A fear-monger’s view of networking

Public Knowledge is a backer of the wacky “Save the Internet” campaign, and the following commentary by their leader Gigi Sohn is eye-opening. Sohn comments on the AP story below about Internet congestion from HDTV, totally distorting the facts:

I’m sorry to say that this latest rationale for discrimination doesn’t wash either. These fears (how ironic that the pro-NN forces are the ones accused of fear-mongering) are based on absurd assumptions about how people use the Internet — that people will start watching streaming video like they do regular TV — for 8 hours a day, or that, as the AP story states “everyone in a neighborhood is trying to download the evening news at the same time.” We know that this won’t happen any time soon, if ever. Also, and this should be no surprise, the telcos are not revealing how much it would really cost to provide the best solution to the problem — building a fatter pipe.

There’s no need to assume that people will be watching TV for 8 hours a day for HDTV to represent a significant increase over TV downloads on today’s Internet because the baseline is virtually zero. How much TV does anybody download today? And yes, even one hour of HDTV consumes more bandwidth than the the typical Internet user consumes in a week, and a single baseball game in HDTV is a million times larger than a web page. As for people downloading news at the same time, isn’t this exactly what will happen if the broadcasters and telcos don’t go to Internet multicast in real-time for broadcasting? The news doesn’t have much value hours later.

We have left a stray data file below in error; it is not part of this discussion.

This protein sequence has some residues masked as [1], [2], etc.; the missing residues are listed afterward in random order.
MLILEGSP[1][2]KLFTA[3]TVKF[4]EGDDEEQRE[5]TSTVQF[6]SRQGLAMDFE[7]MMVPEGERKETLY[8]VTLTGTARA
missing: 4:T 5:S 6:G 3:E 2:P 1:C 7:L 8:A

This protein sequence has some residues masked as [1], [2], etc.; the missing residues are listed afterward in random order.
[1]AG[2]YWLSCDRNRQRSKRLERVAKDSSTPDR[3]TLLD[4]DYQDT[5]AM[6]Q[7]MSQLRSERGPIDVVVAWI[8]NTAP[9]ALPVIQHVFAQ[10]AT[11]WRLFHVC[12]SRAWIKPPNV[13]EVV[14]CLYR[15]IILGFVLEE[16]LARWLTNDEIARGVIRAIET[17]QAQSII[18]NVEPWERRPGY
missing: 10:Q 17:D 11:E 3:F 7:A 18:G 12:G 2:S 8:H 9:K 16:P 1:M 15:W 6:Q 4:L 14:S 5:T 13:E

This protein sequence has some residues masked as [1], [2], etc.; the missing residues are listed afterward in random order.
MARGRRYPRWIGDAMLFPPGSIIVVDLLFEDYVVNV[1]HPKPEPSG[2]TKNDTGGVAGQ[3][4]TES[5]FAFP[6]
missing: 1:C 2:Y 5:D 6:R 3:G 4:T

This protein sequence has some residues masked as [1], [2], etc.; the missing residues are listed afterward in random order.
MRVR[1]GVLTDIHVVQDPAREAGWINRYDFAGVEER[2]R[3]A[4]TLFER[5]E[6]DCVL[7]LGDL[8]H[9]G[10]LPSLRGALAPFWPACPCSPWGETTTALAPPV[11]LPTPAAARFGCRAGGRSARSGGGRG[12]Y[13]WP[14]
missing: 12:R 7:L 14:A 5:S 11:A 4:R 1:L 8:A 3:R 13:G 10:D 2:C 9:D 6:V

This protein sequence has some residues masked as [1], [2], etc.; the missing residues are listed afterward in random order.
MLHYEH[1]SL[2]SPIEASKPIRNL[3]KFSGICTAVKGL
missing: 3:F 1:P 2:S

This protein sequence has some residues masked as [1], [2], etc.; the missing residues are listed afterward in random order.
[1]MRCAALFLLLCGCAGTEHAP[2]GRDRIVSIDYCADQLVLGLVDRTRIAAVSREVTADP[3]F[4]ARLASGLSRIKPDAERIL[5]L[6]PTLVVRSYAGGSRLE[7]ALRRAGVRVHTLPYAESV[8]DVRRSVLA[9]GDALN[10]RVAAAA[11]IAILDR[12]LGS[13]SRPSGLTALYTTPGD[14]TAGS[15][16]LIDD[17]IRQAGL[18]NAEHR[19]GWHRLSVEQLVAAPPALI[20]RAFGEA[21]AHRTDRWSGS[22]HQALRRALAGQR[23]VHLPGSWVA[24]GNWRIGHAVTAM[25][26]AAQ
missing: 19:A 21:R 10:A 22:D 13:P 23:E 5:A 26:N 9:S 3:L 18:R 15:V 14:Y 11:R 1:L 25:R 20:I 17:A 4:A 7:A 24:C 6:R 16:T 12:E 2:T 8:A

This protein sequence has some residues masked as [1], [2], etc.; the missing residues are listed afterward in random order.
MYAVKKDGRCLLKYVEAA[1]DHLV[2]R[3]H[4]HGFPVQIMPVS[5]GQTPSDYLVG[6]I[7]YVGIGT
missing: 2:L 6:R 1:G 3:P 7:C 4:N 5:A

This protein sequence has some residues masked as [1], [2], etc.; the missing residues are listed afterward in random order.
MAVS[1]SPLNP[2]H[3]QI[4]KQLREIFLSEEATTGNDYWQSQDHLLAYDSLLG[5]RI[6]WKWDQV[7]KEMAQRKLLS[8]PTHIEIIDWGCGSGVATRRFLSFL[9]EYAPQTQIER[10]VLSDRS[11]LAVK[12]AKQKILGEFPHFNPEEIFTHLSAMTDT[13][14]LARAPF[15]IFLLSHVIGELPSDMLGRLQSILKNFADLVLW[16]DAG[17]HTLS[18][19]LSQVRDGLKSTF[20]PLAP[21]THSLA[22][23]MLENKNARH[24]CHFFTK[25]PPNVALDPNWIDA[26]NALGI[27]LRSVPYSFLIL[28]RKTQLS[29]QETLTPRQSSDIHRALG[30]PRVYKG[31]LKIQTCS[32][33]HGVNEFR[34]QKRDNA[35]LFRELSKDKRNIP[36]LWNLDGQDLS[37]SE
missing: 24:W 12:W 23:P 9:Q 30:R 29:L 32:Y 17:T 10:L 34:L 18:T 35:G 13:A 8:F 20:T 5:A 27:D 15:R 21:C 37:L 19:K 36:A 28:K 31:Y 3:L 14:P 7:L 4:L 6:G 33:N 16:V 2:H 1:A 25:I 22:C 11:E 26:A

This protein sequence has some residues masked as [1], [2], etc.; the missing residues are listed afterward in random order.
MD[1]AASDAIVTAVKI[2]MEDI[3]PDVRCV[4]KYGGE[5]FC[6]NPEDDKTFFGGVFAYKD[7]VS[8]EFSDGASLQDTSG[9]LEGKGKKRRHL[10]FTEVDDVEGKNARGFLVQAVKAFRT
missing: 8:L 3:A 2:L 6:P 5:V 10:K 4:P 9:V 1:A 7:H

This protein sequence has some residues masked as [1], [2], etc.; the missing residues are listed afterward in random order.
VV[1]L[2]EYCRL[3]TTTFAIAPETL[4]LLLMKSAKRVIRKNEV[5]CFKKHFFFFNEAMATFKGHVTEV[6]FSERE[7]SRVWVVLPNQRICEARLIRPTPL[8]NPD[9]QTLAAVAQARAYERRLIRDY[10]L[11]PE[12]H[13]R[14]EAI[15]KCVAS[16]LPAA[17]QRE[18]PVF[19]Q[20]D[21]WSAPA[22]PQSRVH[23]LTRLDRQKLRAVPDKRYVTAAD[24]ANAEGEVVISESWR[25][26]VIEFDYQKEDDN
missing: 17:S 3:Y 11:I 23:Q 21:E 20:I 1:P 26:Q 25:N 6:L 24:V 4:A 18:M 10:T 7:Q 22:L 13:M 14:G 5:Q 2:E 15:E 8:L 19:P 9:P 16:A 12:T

Indeed, Internet2’s Gary Bachula testified a few months ago that the best, and most cost-effective way to deal with any capacity issues is to make the pipe fatter. Internet2, which is the next-generation Internet available only at Universities and colleges, considered both a discrimination-based model and a 100 MG pipe model, and chose the latter. If telcos and cable companies are permitted to create a two-lane Internet w. tolls for access to the high-speed lane, they will have no incentive to build the fat pipe, because they would then lose the revenue from the high-speed lane.

Bachula’s testimony in probably the most misunderstood comment on QoS in recent memory. His experimental network doesn’t serve a consumer market. It’s built on an over-provisioned backbone and fat pipes to the offices of the professors and grad students who connect to it. His discovery is nothing new: an over-provisioned network doesn’t take much management. But out here in the real world were people pay for services and companies have to profit from providing them, we don’t have such luxury. Solving QoS by adding bandwidth is like improving your computer’s performance by adding memory, it only works until the next release of Windows and then you need more memory again. QoS is needed on large scale networks that operate in the normal and economic range of bandwidth.

In the short term, there are other non-discriminatory ways to deal with this so-called “choking” of the Internet. One way is to put a cap on he amount of data that a user gets for free, and then charge extra if that person uses more, like cellphone usage.

There really aren’t any “non-discriminatory ways” of managing a network, as any user who finds what he wants to do constrained by policy is going to feel victimized.